The federal government has announced $553 million in aged care spending including the release of 10,000 home care packages and increased residential supplements for the homeless and people in regional areas.
The splash-out is a centerpiece of the federal government’s Mid Year Economic and Fiscal Outlook, which forecasts a return to budget surplus and a raft of new aged care spending initiatives.
The new high-care home care packages will be available within weeks, Prime Minister Scott Morrison said. Funding will be split across 5,000 level 3 and 5,000 level 4 care packages, providing up to $50,000 per person in services each year.
“We understand that older Australians prefer to receive support and services in their own home and live independently for as long as possible,” Mr Morrison said in a joint statement with aged care minister Ken Wyatt and health minister Greg Hunt.
The government will also provide $56.4 million to reduce the daily maximum fees payable to providers by up to $400 a year for level one packages, $200 a year for level two packages and $100 a year for a level three packages.
Money will also be invested in residential aged care for older Australians in rural and remote areas and those who have been affected by homelessness, Mr Morrison said.
The viability supplement for residential aged care providers in rural and remote areas will be increased by 30 per cent through an investment of $101.9 million and the homeless supplement will also get a 30 per cent boost of $9 million.
Meanwhile, $98 million will go towards increasing payments for GPs to attend residential aged care homes.
Industry welcomes funding but says more is needed
The announcement has been received by industry as a positive step forward but the nation’s peak bodies agree that the initiatives don’t go far enough to alleviate current critical shortages in home care.
Aged and Community Services Australia (ACSA) says the funding commitments are a recognition by the government of the difficulties many older Australians face finding appropriate care, and home care in particular.
However, while the commitment to fund the additional home care packages will alleviate pressure in the short term “home care remains an area of acute need still with over 120,000 older Australians waiting to receive care at their level or without care at all,” CEO Pat Sparrow said.
Leading Age Services Australia (LASA) echoed the sentiment and took heart in the government’s decision to make aged care funding a strategic MYEFO priority.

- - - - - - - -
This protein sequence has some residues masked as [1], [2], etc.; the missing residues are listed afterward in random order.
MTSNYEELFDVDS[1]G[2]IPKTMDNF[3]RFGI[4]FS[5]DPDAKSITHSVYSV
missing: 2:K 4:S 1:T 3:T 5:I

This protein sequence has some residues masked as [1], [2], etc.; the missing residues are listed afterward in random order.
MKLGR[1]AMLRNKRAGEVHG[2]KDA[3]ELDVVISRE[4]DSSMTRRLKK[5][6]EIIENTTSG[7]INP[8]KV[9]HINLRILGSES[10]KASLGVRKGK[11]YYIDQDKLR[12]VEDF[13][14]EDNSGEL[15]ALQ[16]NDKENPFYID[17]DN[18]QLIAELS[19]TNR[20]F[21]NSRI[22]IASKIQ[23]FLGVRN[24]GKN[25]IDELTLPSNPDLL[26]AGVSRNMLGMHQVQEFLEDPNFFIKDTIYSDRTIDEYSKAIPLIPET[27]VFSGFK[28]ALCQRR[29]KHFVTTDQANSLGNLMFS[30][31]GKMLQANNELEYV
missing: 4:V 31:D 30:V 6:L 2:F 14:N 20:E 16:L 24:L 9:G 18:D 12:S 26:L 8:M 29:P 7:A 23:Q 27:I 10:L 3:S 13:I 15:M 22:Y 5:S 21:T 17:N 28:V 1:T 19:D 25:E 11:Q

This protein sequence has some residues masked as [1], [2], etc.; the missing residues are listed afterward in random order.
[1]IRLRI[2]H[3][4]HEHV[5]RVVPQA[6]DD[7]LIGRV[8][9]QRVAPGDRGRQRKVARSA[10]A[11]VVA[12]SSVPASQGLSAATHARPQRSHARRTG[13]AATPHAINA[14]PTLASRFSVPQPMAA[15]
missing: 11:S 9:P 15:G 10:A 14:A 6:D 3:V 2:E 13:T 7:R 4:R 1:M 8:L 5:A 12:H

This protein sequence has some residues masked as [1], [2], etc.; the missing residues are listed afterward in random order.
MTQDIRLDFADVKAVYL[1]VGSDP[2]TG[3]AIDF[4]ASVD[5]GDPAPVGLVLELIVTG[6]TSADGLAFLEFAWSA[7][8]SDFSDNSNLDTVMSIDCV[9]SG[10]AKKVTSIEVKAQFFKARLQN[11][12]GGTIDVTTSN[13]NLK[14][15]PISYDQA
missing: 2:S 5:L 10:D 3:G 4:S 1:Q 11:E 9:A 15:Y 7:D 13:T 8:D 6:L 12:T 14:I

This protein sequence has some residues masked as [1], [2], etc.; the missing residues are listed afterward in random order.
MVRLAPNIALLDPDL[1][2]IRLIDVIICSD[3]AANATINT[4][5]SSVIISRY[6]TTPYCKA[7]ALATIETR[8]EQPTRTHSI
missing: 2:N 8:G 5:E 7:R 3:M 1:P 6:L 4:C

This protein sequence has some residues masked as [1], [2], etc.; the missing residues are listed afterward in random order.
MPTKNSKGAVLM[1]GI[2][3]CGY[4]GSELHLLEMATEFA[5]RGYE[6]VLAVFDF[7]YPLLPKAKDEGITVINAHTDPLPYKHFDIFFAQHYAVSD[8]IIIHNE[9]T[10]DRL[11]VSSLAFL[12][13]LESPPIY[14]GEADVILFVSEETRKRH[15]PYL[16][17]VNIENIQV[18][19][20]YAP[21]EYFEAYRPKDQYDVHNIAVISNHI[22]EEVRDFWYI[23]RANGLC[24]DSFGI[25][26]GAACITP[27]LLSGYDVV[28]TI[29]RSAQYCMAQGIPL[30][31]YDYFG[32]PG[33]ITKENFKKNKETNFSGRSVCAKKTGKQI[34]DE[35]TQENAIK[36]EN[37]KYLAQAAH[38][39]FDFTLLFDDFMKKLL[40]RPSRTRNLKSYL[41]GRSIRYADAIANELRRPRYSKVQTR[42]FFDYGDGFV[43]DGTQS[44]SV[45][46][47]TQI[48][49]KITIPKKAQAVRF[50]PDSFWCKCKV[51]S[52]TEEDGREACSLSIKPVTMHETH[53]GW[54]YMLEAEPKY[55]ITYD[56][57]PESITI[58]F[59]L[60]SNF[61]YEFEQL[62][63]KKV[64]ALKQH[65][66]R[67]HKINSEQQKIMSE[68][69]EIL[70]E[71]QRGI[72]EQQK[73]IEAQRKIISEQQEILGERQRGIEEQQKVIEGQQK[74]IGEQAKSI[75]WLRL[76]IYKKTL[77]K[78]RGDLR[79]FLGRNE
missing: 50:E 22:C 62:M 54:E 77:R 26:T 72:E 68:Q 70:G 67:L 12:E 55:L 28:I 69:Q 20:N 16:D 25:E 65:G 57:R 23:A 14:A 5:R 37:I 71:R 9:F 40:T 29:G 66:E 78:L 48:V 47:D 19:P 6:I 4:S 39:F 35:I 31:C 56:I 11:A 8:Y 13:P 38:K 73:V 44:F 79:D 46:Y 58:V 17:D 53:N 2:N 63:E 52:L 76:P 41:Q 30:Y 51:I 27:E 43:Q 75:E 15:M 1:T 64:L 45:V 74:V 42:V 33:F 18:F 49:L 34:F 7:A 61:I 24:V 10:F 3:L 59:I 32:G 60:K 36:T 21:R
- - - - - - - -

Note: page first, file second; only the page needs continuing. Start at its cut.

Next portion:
“It is clear that the need to provide adequate care and support for older Australians is an issue of national importance and will be a key issue in the lead up to the federal election,” CEO Sean Rooney said.
He said funding to bring forward the release of extra home care places was welcome, but much more was needed to assist those currently on the home care waiting list.
New packages fall short of what consumers hoped for
Consumer advocacy group COTA Australia welcomed the funds and the fact that almost 50 per cent would go towards additional home care packages.
CEO Ian Yates said COTA also welcomed the reduction in the maxium fee payable by consumers for level 1 to 3 packages and the increase in the government contribution by the same amount.
However he said the 10,000 higher level packages were only a third of the 30,000 COTA is calling for.
“This a good step, a welcome step, but one that will still leave too many older Australians that the government has itself assessed as in need of high level care at home, without that care,” he said in a statement.
“Overall this package of measures is very welcome, but still falls short of a comprehensive response to fixing the aged care challenges of today, while the Royal Commission deals with the longer term.”
The rural viability supplement would provide extra funds for more than 550 services providing around 13,500 residential places, Mr Yates said, while the homeless supplement would assist 42 residential services supporting 1,700 residents.
The economic measures announced were unlikely to improve the financial struggles many aged care providers are currently facing, according to an analysis of the fine print by aged care accounting experts Stewart Brown, who said financial performance results for September, due to be published on Thursday, showed many providers are continuing to struggle, and the MYEFO measures were unlikely to shift the trend.
You can ready the full story here.
MYEFO 2018 at a glance
- – Total spending on aged care expected to reach $23.5 billion in 2021-22
- – $287.3 million over three years for 5,000 level 3 and 5,000 level 4 home care packages
- – $56.4 million to reduce the maximum basic daily fee service providers can charge
- – $111.2 million to increase aged care rural viability and homeless supplements by 30 per cent
- – $98 million for GPs to attend residential aged care homes
- – $81.7 million to improve services, regulatory arrangements and workforce arrangements
- – $104 million over four years for the aged care royal commission
- – $17.2 million over two years for the Aged Care Quality Agency and Aged Care Quality and Safety Commission to support the royal commission
- – $0.6 million over for years for a national elder abuse hotline
- – $2.1 million for a national register for Enduring Powers of Attorney
You can find the Mid-Year Economic and Fiscal Outlook here.